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Claims(18)
1. A method for treating fibrosis in a subject, the method comprising administering to the subject one or more agents in an amount sufficient to cause an increase in the number of activated innate immune cells in the fibrotic tissue and an increase in the killing of senescent cells in the fibrotic tissue.
2. The method of claim 1, wherein the fibrosis is present in the liver, lung, atherosclerotic tissue, skin, pancreas, or prostate of the subject.
3. The method of claim 1, wherein the agent(s) are administered in an amount sufficient to cause an increase in the number of activated NK cells in the fibrotic tissue.
4. The method of claim 1, wherein the agent(s) comprise one or more of IFN-α, IFN-γ, IL-1, IL-2, IL-6, IL-8, IL-13, IL-15, IL-18, IL-24, BMP2, GDF15, CXCL1, CXCL2, CXCL3, CXCL5, CXCL12, CCL20, CCL15, CCL26, LIF, CNTF, BSF3, CTF1, an agonist of NKp30, an agonist of NKp44, an agonist of NKp46, an agonist of an NKG2D receptor, an agonist of a SLAM-related receptors (SRR), and an agonist of CD48.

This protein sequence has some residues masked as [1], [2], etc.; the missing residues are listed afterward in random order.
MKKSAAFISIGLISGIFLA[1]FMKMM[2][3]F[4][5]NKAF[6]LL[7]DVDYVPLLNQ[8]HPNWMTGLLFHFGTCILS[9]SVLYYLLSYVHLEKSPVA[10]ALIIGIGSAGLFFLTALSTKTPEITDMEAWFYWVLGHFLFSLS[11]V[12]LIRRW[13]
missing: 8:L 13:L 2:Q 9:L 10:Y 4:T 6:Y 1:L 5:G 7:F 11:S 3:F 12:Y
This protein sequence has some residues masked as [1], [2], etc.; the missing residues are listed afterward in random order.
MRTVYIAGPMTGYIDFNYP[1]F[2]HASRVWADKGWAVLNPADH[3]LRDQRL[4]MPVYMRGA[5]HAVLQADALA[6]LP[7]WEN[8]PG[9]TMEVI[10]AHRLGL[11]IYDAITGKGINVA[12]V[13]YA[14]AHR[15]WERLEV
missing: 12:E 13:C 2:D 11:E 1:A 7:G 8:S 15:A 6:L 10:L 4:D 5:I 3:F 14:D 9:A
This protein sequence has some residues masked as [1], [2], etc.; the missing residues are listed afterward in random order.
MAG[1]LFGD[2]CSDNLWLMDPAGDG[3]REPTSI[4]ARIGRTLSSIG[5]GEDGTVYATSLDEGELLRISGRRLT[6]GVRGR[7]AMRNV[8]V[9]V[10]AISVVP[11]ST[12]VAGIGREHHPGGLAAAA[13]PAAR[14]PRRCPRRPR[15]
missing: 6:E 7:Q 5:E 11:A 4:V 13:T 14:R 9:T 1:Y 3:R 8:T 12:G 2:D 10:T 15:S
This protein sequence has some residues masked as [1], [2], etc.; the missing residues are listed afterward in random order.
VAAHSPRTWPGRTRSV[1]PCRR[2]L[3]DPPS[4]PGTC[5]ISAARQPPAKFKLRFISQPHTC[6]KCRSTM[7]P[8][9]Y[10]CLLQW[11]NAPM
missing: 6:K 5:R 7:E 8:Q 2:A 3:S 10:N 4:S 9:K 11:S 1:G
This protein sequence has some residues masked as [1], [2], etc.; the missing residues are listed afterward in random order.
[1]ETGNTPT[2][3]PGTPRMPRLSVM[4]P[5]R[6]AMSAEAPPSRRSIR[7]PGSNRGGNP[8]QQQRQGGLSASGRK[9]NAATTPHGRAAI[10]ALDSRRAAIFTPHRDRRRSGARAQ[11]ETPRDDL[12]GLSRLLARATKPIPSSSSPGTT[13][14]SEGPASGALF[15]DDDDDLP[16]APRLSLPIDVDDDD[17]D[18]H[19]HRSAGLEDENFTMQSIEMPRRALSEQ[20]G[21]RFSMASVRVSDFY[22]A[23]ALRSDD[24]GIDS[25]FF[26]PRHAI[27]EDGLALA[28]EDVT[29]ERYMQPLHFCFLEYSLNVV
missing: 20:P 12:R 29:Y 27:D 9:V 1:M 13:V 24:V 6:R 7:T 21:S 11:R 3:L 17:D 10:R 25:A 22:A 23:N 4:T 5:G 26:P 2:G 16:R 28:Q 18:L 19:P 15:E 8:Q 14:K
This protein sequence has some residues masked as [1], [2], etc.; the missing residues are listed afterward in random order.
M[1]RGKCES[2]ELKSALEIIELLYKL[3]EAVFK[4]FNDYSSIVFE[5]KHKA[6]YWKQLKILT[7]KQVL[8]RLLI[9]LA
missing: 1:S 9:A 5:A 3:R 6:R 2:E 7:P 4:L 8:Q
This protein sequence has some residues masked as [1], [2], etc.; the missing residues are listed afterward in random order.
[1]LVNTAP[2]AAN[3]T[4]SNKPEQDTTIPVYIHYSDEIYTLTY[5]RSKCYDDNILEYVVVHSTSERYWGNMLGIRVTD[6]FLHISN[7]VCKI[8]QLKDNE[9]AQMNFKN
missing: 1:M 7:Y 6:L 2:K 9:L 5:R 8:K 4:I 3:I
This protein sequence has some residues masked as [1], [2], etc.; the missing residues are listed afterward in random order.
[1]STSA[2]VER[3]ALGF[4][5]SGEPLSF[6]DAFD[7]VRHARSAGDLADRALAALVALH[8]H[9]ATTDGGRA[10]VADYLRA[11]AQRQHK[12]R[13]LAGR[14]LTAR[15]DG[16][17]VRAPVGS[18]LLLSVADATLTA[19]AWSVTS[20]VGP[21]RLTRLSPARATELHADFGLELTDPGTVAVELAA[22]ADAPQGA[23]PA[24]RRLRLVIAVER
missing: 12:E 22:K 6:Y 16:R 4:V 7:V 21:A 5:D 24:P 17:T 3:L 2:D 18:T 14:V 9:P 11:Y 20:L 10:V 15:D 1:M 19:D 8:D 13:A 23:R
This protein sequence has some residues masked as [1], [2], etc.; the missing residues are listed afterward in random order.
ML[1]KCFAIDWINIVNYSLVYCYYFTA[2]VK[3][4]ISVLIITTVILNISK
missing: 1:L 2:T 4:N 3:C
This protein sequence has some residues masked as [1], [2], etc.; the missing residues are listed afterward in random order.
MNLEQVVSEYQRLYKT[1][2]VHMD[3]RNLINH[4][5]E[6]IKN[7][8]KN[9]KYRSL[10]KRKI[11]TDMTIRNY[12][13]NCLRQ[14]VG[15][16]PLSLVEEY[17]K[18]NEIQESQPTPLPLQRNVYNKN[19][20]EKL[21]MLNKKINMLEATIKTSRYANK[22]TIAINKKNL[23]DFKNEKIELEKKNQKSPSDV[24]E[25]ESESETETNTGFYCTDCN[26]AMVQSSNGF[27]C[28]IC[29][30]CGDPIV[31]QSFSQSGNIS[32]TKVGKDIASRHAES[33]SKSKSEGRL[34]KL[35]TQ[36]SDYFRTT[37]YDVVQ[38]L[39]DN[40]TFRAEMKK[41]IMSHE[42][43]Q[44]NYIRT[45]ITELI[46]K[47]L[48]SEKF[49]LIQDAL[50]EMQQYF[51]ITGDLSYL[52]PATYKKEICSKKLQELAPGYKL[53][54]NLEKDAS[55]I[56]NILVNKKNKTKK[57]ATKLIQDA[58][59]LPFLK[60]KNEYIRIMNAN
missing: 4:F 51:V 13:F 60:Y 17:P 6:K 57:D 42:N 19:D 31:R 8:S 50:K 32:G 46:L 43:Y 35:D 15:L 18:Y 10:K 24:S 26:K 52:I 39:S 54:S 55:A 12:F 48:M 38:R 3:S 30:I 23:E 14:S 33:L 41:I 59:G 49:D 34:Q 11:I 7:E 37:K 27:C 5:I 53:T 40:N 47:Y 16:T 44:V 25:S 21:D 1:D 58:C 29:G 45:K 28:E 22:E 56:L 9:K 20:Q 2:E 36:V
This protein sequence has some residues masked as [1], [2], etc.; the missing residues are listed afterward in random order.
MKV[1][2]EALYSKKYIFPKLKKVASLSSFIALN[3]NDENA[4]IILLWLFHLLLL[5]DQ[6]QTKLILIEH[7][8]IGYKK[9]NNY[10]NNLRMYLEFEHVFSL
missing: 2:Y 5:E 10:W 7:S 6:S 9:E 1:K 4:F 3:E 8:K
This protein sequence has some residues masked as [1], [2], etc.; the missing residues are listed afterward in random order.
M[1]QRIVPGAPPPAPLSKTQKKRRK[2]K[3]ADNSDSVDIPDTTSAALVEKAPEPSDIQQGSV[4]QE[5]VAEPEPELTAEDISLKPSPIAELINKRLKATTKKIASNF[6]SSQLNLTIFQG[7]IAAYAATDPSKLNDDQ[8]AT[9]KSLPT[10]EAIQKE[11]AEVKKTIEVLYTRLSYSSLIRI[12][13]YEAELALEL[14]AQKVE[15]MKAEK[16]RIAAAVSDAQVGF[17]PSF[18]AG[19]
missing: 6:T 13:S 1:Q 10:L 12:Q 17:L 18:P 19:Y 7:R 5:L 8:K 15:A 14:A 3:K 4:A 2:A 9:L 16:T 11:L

5. A method for treating fibrosis in a subject, the method comprises administering to the subject allogeneic NK cells activated and expanded ex vivo in an amount sufficient to cause an increase in the killing of senescent cells in the fibrotic tissue.
6. A method for treating fibrosis in a subject, the method comprising:
(a) administering to the subject one or more agents that promotes the senescence of myofibroblasts in the fibrotic tissue, and
(b) administering to the subject one or more agents that promotes the killing of the senescent myofibroblasts in the fibrotic tissue.